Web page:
UK Treasury 'to count £139 million of made up money' as foreign aid

The money will be counted as Overseas Development Assistance

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The Independent Online

The UK Treasury will count £139 million of "made up money" as overseas aid, according to debt campaigners.

The UK Government enshrined in law a commitment to spend 0.7 per cent of national income, or around £12 billion, on aid in 2015, finally meeting a target set by the UN in 1970.

Under an agreement with Cuba on its debt to the UK, the Treasury is to count £139 million of cancelled late interest payments towards this target, or around 1.2 per cent of the projected £12 billion spend.

Debt campaigners have called the debt "made up money" that was never expected to be paid.

The loans were backed by UK Export Finance, a Government arm that lends money to fund the purchase of UK Exports. 

“British people think UK aid money should be used to reduce poverty and inequality around the world. But too often it is driven by the interests of British companies at the expense of increased poverty and inequality,” said Tim Jones, policy officer at the Jubilee Debt Campaign.

The £139 million that will count towards the aid budget is more than the UK gave in aid to Kenya in 2014, according to data from Statista

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Cuba defaulted on the original £42 million debt in 1987 and has since accrued £139 million in late interest payments at an annual interest rate of 11 per cent. 

This money will be counted as Overseas Development Assistance in line with OECD rules over an 18-year repayment term, the Treasury said.

“Debt cancellation has always been part of Britain's development assistance and related aid targets, and is totally consistent ‎with the internationally recognised definition of aid monitored by the Organisation for Economic Co-operation and Development,” a Government spokesperson said.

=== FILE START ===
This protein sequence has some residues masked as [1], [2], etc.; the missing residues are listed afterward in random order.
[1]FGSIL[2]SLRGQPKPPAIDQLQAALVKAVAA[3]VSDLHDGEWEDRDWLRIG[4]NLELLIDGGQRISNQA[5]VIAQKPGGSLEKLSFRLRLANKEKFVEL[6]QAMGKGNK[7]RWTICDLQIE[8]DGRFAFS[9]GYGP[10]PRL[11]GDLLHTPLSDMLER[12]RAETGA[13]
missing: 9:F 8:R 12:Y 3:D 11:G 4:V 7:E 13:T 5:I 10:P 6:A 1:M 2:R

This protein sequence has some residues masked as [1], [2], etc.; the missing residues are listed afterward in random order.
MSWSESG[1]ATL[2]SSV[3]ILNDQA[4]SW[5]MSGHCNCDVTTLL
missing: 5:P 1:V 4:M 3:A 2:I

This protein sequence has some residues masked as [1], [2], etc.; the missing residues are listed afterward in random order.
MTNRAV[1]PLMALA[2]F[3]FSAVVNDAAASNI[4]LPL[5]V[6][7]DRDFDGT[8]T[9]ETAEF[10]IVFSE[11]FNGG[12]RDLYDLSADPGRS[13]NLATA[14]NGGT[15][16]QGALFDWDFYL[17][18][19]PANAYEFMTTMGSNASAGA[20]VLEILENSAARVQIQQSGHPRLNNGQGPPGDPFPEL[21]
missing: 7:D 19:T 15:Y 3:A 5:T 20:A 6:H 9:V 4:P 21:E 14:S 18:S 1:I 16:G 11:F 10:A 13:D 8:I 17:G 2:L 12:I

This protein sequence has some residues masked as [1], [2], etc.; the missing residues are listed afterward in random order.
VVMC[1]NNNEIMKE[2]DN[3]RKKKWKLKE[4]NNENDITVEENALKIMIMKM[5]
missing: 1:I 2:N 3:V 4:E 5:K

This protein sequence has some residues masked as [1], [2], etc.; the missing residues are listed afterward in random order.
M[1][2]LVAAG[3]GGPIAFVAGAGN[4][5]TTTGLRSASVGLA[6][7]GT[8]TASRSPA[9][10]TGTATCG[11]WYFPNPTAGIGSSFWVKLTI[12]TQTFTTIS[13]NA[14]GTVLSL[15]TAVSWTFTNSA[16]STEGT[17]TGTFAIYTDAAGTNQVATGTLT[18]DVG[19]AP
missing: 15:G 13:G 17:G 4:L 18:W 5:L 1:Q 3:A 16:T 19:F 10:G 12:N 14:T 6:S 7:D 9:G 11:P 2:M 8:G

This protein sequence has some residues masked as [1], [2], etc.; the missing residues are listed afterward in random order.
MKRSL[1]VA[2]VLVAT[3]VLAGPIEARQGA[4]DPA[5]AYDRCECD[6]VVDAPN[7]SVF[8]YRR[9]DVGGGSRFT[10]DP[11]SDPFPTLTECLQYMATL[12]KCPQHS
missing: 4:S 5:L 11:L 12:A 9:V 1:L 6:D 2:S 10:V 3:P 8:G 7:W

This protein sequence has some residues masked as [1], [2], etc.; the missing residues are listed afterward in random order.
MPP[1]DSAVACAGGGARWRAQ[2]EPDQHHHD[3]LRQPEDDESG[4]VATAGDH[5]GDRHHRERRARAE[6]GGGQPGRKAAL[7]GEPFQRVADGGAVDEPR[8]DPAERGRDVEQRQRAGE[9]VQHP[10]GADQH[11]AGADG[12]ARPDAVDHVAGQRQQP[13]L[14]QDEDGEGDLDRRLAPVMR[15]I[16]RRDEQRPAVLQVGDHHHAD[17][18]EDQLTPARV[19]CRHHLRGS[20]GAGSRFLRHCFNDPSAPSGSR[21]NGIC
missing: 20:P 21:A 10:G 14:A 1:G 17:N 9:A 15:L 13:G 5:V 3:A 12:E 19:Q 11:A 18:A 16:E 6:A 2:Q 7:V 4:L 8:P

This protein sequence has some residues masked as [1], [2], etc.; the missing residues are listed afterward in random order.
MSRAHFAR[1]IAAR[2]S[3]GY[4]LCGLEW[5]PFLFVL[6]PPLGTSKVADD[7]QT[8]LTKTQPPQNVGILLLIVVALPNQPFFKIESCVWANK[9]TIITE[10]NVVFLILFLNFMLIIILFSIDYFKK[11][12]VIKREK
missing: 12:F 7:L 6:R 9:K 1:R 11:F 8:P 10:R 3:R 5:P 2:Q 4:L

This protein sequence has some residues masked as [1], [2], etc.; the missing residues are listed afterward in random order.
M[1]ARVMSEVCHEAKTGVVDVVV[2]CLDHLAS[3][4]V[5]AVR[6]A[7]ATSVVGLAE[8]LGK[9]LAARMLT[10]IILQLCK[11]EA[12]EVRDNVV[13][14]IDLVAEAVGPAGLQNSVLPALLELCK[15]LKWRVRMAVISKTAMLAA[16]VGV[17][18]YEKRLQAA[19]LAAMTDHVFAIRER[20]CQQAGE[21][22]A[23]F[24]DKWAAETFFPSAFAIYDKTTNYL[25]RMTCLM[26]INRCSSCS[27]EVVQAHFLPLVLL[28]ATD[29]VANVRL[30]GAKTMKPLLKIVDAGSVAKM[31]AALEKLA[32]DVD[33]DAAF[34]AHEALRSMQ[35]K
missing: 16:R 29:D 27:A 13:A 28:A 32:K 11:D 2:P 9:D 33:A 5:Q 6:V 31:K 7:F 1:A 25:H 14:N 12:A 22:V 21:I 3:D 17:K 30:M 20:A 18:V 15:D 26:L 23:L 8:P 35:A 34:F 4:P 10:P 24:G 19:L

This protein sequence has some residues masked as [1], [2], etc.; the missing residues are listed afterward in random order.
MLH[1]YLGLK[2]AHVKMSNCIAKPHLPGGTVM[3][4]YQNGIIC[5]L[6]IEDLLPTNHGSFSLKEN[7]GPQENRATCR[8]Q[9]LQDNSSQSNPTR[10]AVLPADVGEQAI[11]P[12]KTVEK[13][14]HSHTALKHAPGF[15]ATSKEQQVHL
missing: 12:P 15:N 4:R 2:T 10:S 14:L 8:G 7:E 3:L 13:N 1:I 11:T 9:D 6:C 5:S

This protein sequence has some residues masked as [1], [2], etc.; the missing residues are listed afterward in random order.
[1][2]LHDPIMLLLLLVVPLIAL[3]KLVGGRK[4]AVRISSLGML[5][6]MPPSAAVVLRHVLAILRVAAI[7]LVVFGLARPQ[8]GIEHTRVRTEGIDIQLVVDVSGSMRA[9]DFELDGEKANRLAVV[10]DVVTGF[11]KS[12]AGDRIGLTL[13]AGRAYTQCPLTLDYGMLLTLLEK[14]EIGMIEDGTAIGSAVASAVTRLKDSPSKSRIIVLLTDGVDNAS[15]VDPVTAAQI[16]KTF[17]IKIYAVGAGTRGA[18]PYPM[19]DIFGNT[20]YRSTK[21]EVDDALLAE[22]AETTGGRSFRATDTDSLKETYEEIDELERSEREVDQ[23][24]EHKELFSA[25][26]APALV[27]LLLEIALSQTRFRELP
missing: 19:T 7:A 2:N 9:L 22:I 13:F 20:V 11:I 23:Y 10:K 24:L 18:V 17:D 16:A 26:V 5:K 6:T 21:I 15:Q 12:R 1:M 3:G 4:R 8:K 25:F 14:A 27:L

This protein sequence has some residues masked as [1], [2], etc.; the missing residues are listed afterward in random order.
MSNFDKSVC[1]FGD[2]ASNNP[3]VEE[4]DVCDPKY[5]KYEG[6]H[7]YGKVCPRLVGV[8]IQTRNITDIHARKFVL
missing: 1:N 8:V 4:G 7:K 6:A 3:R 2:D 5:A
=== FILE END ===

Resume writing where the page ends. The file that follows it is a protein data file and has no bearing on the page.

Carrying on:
Cuba reached a debt agreement with 14 Western governments last year. Under the agreement, $2.6 billion of late interest payments will be cancelled, all of which is likely to be counted as aid in the respective countries, Jubilee said.

Cuba has agreed to repay the UK the £42 million that was lent originally, plus £21 million of contractual interest.

If Cuba does not pay international lenders by October 31 each year, it will be charged 9 per cent interest until payment, plus late interest for the portion in arrears, Reuters reported.

“Government policy, which is the same for all countries, is to seek to recover as much debt as possible. The agreement to restructure Cuba's debt is an important step for the Cuban economy,” the Treasury said.

But debt campaigners said that the high annual interest rate charged to Cuba is higher than the interest rate the UK Government pays and that there was no expectation that it would ever be paid.

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